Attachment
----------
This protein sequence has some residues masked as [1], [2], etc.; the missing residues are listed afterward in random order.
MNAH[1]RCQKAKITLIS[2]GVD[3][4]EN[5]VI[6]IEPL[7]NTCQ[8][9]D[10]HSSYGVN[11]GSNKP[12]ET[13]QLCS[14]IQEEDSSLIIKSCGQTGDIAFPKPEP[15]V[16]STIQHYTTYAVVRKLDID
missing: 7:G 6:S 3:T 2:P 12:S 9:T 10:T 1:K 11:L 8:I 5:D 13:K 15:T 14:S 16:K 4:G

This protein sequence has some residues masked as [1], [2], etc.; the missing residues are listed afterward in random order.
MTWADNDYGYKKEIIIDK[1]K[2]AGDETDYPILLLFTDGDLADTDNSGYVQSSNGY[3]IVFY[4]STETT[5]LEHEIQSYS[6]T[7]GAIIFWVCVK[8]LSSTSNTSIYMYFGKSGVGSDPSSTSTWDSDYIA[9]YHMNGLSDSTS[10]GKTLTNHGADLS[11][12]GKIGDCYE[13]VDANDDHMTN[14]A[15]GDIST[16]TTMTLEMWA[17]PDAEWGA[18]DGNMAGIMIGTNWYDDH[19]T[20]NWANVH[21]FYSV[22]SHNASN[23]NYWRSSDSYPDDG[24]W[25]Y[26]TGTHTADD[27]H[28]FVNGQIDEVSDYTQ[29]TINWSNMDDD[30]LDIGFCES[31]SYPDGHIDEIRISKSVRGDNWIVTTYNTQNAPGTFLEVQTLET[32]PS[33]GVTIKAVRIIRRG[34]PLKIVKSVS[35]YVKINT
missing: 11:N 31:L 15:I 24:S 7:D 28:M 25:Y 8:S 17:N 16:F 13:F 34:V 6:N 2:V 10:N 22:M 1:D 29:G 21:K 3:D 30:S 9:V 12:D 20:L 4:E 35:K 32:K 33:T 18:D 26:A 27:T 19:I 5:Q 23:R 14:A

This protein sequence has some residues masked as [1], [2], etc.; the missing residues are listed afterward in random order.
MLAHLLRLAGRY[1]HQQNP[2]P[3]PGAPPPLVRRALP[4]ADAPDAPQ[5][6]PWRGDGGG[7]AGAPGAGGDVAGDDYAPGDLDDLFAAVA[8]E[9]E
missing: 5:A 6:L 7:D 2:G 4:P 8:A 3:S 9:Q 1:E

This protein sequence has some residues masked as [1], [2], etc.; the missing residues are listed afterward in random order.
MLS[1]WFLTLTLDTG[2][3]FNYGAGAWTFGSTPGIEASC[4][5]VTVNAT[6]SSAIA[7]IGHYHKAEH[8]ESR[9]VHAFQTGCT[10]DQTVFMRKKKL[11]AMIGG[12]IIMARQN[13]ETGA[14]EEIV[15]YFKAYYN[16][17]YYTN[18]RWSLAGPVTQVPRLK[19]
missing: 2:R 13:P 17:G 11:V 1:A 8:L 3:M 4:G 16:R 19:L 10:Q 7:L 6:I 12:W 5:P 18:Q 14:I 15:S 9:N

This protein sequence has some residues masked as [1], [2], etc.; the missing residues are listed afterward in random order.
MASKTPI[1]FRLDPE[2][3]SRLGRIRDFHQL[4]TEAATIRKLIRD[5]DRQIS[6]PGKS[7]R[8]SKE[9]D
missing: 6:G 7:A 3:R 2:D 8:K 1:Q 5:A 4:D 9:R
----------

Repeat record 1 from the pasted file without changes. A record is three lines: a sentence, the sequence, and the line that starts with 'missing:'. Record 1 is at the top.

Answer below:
This protein sequence has some residues masked as [1], [2], etc.; the missing residues are listed afterward in random order.
MNAH[1]RCQKAKITLIS[2]GVD[3][4]EN[5]VI[6]IEPL[7]NTCQ[8][9]D[10]HSSYGVN[11]GSNKP[12]ET[13]QLCS[14]IQEEDSSLIIKSCGQTGDIAFPKPEP[15]V[16]STIQHYTTYAVVRKLDID
missing: 7:G 6:S 3:T 2:P 12:S 9:T 10:T 1:K 11:L 8:I 5:D 13:K 15:T 14:S 16:K 4:G